320-slice CTA allows accurate non-invasive assessment of significant graft, recipient vessel and nongrafted vessel stenosis in patients with prior CABG.
European Radiology 07/2011; 21(11):2285-96. · 3.55 Impact Factor
[show abstract][hide abstract] ABSTRACT: A considerable number of patients with an acute coronary syndrome (ACS) who present with a 0 or low calcium score (CS) still demonstrate coronary artery disease (CAD) and significant stenosis. The aim of the present study was to evaluate the relation between the CS and the degree and character of atherosclerosis in patients with suspected ACS versus patients with stable CAD obtained by computed tomography angiography and virtual histology intravascular ultrasound (VH IVUS). Overall 112 patients were studied, 53 with ACS and 59 with stable CAD. Calcium scoring and computed tomography angiography were performed and followed by VH IVUS. On computed tomography angiography each segment was evaluated for plaque and classified as noncalcified, mixed, or calcified. Vulnerable plaque characteristics on VH IVUS were defined by percent necrotic core and presence of thin-cap fibroatheroma. If the CS was 0, patients with ACS had a higher mean number of plaques (5.0 ± 2.0 vs 2.0 ± 1.9, p <0.05) and noncalcified plaques (4.6 ± 3.5 vs 1.3 ± 1.9, p <0.05) on computed tomography angiography than those with stable CAD. If the CS was 0, VH IVUS demonstrated that patients with ACS had a larger amount of necrotic core area (0.58 ± 0.73 vs 0.22 ± 0.43 mm(2), p <0.05) and a higher mean number of thin-cap fibroatheromas (0.6 ± 0.7 vs 0.1 ± 0.3, p <0.05) than patients with stable CAD. In conclusion, even in the presence of a 0 CS, patients with ACS have increased plaque burden and increased vulnerability compared to patients with stable CAD. Therefore, absence of coronary calcification does not exclude the presence of clinically relevant and potentially vulnerable atherosclerotic plaque burden in patients with ACS.
The American journal of cardiology 06/2011; 108(5):658-64. · 3.58 Impact Factor
[show abstract][hide abstract] ABSTRACT: The purpose of this study was to determine the prognostic value of computed tomography coronary angiography (CTA)-derived left ventricular (LV) function analysis and to assess its incremental prognostic value over the detection of significant stenosis using CTA.
In 728 patients (400 males, mean age 55 ± 12 years) with known or suspected CAD, the presence of significant stenosis (≥ 50% stenosis) and LV function were assessed using CTA. LV end-systolic volume (LVESV), LV end-diastolic volume (LVEDV), and LV ejection fraction (LVEF) were calculated. LV function was assessed as a continuous variable and using cutoff values (LVEDV > 215 mL, LVESV > 90 mL, LVEF < 49%). The following events were combined in a composite end-point: all-cause mortality, non-fatal myocardial infarction, and unstable angina pectoris requiring hospitalization.
On CTA, a significant stenosis was observed in 221 patients (30%). During follow-up [median 765 days, 25-75th percentile: 493-978] an event occurred in 45 patients (6.2%). After multivariate correction for clinical risk factors and CTA, LVEF < 49% and LVESV > 90 mL were independent predictors of events with an incremental prognostic value over clinical risk factors and CTA.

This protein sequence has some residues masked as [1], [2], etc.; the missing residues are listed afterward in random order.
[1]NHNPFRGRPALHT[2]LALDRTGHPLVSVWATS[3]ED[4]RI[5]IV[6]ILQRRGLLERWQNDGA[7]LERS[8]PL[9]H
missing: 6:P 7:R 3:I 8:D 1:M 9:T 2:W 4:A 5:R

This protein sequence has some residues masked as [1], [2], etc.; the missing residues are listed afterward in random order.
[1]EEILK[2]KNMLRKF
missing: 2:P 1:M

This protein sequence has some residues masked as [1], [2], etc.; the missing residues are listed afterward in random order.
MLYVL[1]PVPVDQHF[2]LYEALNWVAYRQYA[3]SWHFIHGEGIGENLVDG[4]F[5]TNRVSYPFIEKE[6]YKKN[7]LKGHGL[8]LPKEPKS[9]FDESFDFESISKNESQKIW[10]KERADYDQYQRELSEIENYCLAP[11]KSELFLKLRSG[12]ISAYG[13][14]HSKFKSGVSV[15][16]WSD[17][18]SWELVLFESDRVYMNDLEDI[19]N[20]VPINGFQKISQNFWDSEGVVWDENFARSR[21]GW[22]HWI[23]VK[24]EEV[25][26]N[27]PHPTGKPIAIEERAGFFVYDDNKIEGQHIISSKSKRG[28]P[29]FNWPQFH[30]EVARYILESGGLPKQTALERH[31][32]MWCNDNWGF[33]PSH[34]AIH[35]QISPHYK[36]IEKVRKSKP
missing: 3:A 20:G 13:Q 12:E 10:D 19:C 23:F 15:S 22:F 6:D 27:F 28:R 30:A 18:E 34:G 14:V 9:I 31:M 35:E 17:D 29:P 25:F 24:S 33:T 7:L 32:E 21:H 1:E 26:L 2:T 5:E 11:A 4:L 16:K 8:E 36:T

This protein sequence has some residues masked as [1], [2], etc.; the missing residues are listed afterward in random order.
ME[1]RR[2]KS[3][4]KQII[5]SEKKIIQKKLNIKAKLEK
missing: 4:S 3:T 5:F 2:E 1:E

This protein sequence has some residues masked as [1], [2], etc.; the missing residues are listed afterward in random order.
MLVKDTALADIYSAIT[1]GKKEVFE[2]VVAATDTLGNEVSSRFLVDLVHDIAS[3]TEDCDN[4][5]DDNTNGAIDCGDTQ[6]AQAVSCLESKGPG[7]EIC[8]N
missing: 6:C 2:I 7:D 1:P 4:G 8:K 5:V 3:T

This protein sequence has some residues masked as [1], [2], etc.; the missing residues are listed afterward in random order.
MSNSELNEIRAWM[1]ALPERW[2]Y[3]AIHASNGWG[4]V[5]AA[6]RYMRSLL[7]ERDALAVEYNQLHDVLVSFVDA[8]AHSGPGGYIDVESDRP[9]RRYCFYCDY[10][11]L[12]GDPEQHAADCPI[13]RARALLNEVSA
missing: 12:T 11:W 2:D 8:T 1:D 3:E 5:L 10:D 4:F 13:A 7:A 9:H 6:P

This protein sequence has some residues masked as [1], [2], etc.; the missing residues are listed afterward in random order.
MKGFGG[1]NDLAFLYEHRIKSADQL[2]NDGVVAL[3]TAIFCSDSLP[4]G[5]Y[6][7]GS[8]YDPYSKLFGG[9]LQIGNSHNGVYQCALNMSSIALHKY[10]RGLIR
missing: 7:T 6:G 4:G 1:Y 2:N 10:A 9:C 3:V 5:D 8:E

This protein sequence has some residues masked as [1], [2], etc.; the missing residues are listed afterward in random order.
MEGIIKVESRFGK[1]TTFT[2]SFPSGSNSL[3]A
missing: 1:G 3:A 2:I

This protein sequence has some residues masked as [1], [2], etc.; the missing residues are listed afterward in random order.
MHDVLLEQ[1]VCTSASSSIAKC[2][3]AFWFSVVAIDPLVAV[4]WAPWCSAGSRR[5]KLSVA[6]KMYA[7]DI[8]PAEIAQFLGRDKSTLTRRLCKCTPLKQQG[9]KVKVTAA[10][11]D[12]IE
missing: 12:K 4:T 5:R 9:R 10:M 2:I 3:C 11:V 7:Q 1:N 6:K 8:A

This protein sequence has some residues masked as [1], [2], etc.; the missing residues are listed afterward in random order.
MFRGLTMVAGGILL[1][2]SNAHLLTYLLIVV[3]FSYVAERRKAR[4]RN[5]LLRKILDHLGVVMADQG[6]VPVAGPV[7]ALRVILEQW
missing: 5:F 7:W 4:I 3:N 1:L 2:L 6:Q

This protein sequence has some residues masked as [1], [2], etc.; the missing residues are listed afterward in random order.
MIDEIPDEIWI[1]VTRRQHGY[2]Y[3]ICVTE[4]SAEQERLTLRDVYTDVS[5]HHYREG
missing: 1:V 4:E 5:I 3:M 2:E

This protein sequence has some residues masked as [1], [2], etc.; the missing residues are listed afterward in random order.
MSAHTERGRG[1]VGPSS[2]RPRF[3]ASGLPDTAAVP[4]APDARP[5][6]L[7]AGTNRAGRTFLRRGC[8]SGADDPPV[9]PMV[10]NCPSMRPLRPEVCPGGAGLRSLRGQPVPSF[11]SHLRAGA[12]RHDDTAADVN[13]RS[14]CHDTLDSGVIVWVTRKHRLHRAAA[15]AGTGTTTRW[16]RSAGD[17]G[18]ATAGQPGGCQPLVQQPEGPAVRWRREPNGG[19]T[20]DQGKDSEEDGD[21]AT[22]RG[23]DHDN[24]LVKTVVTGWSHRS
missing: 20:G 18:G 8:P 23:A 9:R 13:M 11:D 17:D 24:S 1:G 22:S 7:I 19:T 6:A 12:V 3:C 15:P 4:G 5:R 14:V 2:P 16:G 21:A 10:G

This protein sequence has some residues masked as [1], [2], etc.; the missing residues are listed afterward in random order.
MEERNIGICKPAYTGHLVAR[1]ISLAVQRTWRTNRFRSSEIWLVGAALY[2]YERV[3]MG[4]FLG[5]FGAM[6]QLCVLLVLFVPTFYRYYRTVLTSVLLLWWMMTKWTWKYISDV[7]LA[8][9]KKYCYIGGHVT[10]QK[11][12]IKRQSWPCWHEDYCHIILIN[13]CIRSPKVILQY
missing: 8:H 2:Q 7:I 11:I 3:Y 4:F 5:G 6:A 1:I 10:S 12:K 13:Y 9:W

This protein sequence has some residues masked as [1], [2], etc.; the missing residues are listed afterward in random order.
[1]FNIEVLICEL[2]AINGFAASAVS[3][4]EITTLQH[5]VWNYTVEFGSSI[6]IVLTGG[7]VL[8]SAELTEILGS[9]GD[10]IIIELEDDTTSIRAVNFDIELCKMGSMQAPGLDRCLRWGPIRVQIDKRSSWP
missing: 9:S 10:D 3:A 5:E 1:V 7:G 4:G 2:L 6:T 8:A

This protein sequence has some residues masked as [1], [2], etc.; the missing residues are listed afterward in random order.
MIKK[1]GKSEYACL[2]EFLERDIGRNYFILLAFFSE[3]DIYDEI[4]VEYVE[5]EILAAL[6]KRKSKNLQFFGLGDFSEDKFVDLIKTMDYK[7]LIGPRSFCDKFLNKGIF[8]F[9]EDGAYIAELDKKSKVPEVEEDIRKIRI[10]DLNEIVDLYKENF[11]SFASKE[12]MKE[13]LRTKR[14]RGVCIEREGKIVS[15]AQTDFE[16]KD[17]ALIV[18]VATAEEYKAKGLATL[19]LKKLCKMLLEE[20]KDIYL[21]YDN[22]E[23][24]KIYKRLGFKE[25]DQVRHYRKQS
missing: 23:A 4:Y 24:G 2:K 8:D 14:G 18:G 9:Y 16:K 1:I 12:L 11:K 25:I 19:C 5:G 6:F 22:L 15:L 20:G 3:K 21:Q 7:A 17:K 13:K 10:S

The present results suggest that LV function analysis provides independent and incremental prognostic information beyond anatomic assessment of CAD using CTA.
Journal of Nuclear Cardiology 12/2010; 17(6):1034-40. · 2.85 Impact Factor
[show abstract][hide abstract] ABSTRACT: previous studies have shown that the presence of stenosis alone on multislice computed tomography (MSCT) has a limited positive predictive value for the presence of ischemia on myocardial perfusion imaging (MPI). The purpose of this study was to assess which variables of atherosclerosis on MSCT angiography are related to ischemia on MPI.
both MSCT and MPI were performed in 514 patients. On MSCT, the calcium score, degree of stenosis (≥ 50% and ≥ 70% stenosis), and plaque extent and location were determined. Plaque composition was classified as noncalcified, mixed, or calcified. Ischemia was defined as a summed difference score (≥ 2 on a per-patient basis. Ischemia was observed in 137 patients (27%). On a per-patient basis, multivariate analysis showed that the degree of stenosis (presence of (≥ 70% stenosis, odds ratio=3.5), plaque extent and composition (mixed plaques (≥3, odds ratio=1.7; calcified plaques ≥ 3, odds ratio=2.0), and location (atherosclerotic disease in the left main coronary artery and/or proximal left anterior descending coronary artery, odds ratio=1.6) were independent predictors for ischemia on MPI. In addition, MSCT variables of atherosclerosis, such as plaque extent, composition, and location, had significant incremental value for the prediction of ischemia over the presence of ≥70% stenosis.
in addition to the degree of stenosis, MSCT variables of atherosclerosis describing plaque extent, composition, and location are predictive of the presence of ischemia on MPI.
[show abstract][hide abstract] ABSTRACT: AIMS: The positive predictive value of multidetector computed tomography angiography (CTA) for detecting significant stenosis remains limited. Possibly CTA may be more accurate in the evaluation of atherosclerosis rather than in the evaluation of stenosis severity. However, a comprehensive assessment of the diagnostic performance of CTA in comparison with both conventional coronary angiography (CCA) and intravascular ultrasound (IVUS) is lacking. Therefore, the aim of the study was to systematically investigate the diagnostic performance of CTA for two endpoints, namely detecting significant stenosis (using CCA as the reference standard) vs. detecting the presence of atherosclerosis (using IVUS as the reference of standard). METHODS AND RESULTS: A total of 100 patients underwent CTA followed by both CCA and IVUS. Only those segments in which IVUS imaging was performed were included for CTA and quantitative coronary angiography (QCA) analysis. On CTA, each segment was evaluated for significant stenosis (defined as ≥ 50% luminal narrowing), on CCA significant stenosis was defined as a stenosis ≥ 50%. Second, on CTA, each segment was evaluated for atherosclerotic plaque; atherosclerosis on IVUS was defined as a plaque burden of ≥ 40% cross-sectional area. CTA correctly ruled out significant stenosis in 53 of 53 (100%) patients. However, nine patients (19%) were incorrectly diagnosed as having significant lesions on CTA resulting in sensitivity, specificity, positive, and negative predictive values of 100, 85, 81, and 100%. CTA correctly ruled out the presence of atherosclerosis in 7 patients (100%) and correctly identified the presence of atherosclerosis in 93 patients (100%). No patients were incorrectly classified, resulting in sensitivity, specificity, positive, and negative predictive values of 100%. Conclusions The present study is the first to confirm using both CCA and IVUS that the diagnostic performance of CTA is superior in the evaluation of the presence or the absence of atherosclerosis when compared with the evaluation of significant stenosis.